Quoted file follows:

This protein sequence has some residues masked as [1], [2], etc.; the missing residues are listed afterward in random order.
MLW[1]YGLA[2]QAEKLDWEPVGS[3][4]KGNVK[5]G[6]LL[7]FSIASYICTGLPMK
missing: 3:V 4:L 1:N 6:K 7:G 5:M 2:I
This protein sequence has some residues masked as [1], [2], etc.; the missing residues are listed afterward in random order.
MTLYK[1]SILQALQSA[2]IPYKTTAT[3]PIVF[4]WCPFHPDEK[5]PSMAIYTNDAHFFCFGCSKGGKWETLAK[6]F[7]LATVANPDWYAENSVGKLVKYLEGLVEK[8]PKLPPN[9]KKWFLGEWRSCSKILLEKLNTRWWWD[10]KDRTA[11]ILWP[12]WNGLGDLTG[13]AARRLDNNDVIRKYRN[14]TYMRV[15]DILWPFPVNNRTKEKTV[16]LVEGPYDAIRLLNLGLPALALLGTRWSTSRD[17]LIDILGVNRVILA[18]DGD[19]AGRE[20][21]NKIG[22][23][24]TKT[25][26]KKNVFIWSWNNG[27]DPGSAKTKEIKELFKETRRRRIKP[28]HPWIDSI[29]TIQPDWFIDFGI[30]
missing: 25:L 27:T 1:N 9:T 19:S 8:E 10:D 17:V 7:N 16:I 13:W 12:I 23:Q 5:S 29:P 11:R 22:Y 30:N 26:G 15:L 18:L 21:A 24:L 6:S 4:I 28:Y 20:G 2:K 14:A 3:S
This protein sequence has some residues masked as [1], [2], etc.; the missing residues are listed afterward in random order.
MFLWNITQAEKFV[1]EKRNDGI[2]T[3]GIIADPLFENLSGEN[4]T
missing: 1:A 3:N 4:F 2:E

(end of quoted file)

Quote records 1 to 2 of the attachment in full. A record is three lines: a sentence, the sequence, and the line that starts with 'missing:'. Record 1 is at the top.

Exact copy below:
This protein sequence has some residues masked as [1], [2], etc.; the missing residues are listed afterward in random order.
MLW[1]YGLA[2]QAEKLDWEPVGS[3][4]KGNVK[5]G[6]LL[7]FSIASYICTGLPMK
missing: 3:V 4:L 1:N 6:K 7:G 5:M 2:I
This protein sequence has some residues masked as [1], [2], etc.; the missing residues are listed afterward in random order.
MTLYK[1]SILQALQSA[2]IPYKTTAT[3]PIVF[4]WCPFHPDEK[5]PSMAIYTNDAHFFCFGCSKGGKWETLAK[6]F[7]LATVANPDWYAENSVGKLVKYLEGLVEK[8]PKLPPN[9]KKWFLGEWRSCSKILLEKLNTRWWWD[10]KDRTA[11]ILWP[12]WNGLGDLTG[13]AARRLDNNDVIRKYRN[14]TYMRV[15]DILWPFPVNNRTKEKTV[16]LVEGPYDAIRLLNLGLPALALLGTRWSTSRD[17]LIDILGVNRVILA[18]DGD[19]AGRE[20][21]NKIG[22][23][24]TKT[25][26]KKNVFIWSWNNG[27]DPGSAKTKEIKELFKETRRRRIKP[28]HPWIDSI[29]TIQPDWFIDFGI[30]
missing: 25:L 27:T 1:N 9:T 19:S 8:E 10:D 17:V 7:N 16:I 13:W 12:I 23:Q 5:S 29:P 11:R 22:Y 30:N 26:G 15:L 18:L 21:A 24:L 6:S 4:I 28:Y 20:G 2:K 14:A 3:S